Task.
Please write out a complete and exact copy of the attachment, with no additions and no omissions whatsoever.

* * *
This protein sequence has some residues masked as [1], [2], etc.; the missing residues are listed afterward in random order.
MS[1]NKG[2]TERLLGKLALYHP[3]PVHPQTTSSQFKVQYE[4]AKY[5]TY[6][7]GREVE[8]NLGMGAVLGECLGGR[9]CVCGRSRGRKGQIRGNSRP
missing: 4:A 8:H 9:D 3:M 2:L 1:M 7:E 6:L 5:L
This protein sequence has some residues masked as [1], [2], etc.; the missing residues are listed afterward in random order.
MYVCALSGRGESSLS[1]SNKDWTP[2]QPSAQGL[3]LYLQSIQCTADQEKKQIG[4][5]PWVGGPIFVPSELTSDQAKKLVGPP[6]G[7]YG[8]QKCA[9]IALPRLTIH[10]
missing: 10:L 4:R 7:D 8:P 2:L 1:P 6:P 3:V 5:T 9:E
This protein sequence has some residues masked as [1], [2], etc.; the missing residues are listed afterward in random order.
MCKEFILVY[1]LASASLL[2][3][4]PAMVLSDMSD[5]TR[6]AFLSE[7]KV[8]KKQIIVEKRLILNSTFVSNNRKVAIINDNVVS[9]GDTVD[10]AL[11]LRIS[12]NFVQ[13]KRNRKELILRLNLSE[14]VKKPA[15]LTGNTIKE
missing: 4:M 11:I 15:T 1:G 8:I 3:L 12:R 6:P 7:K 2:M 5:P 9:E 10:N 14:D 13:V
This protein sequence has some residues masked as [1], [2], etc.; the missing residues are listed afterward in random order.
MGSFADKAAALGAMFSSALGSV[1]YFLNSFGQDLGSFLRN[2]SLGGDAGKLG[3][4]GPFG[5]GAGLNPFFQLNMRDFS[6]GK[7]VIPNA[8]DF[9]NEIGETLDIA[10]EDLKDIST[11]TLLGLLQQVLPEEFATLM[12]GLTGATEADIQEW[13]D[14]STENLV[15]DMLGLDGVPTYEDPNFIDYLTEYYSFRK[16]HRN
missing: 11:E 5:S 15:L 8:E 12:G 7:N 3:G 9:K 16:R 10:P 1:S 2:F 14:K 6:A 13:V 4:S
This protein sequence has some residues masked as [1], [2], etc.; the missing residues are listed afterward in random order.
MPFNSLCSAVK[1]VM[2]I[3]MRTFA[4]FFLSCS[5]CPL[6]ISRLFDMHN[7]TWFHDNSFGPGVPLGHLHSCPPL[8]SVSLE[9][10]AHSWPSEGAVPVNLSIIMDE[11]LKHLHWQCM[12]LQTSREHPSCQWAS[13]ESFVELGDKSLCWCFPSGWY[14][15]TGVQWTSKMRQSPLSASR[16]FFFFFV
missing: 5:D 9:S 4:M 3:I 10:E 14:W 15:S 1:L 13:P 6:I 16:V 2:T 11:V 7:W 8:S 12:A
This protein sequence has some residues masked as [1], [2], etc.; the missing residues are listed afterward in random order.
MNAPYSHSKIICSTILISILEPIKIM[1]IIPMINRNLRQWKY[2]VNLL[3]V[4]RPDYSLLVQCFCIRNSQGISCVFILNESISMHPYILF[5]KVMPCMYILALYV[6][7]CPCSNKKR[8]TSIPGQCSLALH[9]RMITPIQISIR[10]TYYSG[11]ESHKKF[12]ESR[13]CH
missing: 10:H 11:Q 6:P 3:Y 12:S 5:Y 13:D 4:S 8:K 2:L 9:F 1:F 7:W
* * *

This protein sequence has some residues masked as [1], [2], etc.; the missing residues are listed afterward in random order.
MS[1]NKG[2]TERLLGKLALYHP[3]PVHPQTTSSQFKVQYE[4]AKY[5]TY[6][7]GREVE[8]NLGMGAVLGECLGGR[9]CVCGRSRGRKGQIRGNSRP
missing: 4:A 8:H 9:D 3:M 2:L 1:M 7:E 6:L 5:L
This protein sequence has some residues masked as [1], [2], etc.; the missing residues are listed afterward in random order.
MYVCALSGRGESSLS[1]SNKDWTP[2]QPSAQGL[3]LYLQSIQCTADQEKKQIG[4][5]PWVGGPIFVPSELTSDQAKKLVGPP[6]G[7]YG[8]QKCA[9]IALPRLTIH[10]
missing: 10:L 4:R 7:D 8:P 2:L 1:P 6:P 3:V 5:T 9:E
This protein sequence has some residues masked as [1], [2], etc.; the missing residues are listed afterward in random order.
MCKEFILVY[1]LASASLL[2][3][4]PAMVLSDMSD[5]TR[6]AFLSE[7]KV[8]KKQIIVEKRLILNSTFVSNNRKVAIINDNVVS[9]GDTVD[10]AL[11]LRIS[12]NFVQ[13]KRNRKELILRLNLSE[14]VKKPA[15]LTGNTIKE
missing: 4:M 11:I 15:T 1:G 8:I 3:L 12:R 6:P 7:K 2:M 5:P 9:E 10:N 14:D 13:V
This protein sequence has some residues masked as [1], [2], etc.; the missing residues are listed afterward in random order.
MGSFADKAAALGAMFSSALGSV[1]YFLNSFGQDLGSFLRN[2]SLGGDAGKLG[3][4]GPFG[5]GAGLNPFFQLNMRDFS[6]GK[7]VIPNA[8]DF[9]NEIGETLDIA[10]EDLKDIST[11]TLLGLLQQVLPEEFATLM[12]GLTGATEADIQEW[13]D[14]STENLV[15]DMLGLDGVPTYEDPNFIDYLTEYYSFRK[16]HRN
missing: 11:E 5:S 15:L 8:E 12:G 7:N 3:G 9:K 16:R 10:P 1:S 2:F 14:K 6:A 13:V 4:S
This protein sequence has some residues masked as [1], [2], etc.; the missing residues are listed afterward in random order.
MPFNSLCSAVK[1]VM[2]I[3]MRTFA[4]FFLSCS[5]CPL[6]ISRLFDMHN[7]TWFHDNSFGPGVPLGHLHSCPPL[8]SVSLE[9][10]AHSWPSEGAVPVNLSIIMDE[11]LKHLHWQCM[12]LQTSREHPSCQWAS[13]ESFVELGDKSLCWCFPSGWY[14][15]TGVQWTSKMRQSPLSASR[16]FFFFFV
missing: 5:D 9:S 4:M 3:I 10:E 14:W 15:S 1:L 13:P 6:I 16:V 2:T 11:V 7:W 8:S 12:A
This protein sequence has some residues masked as [1], [2], etc.; the missing residues are listed afterward in random order.
MNAPYSHSKIICSTILISILEPIKIM[1]IIPMINRNLRQWKY[2]VNLL[3]V[4]RPDYSLLVQCFCIRNSQGISCVFILNESISMHPYILF[5]KVMPCMYILALYV[6][7]CPCSNKKR[8]TSIPGQCSLALH[9]RMITPIQISIR[10]TYYSG[11]ESHKKF[12]ESR[13]CH
missing: 10:H 11:Q 6:P 3:Y 12:S 5:Y 13:D 4:S 8:K 2:L 9:F 1:F 7:W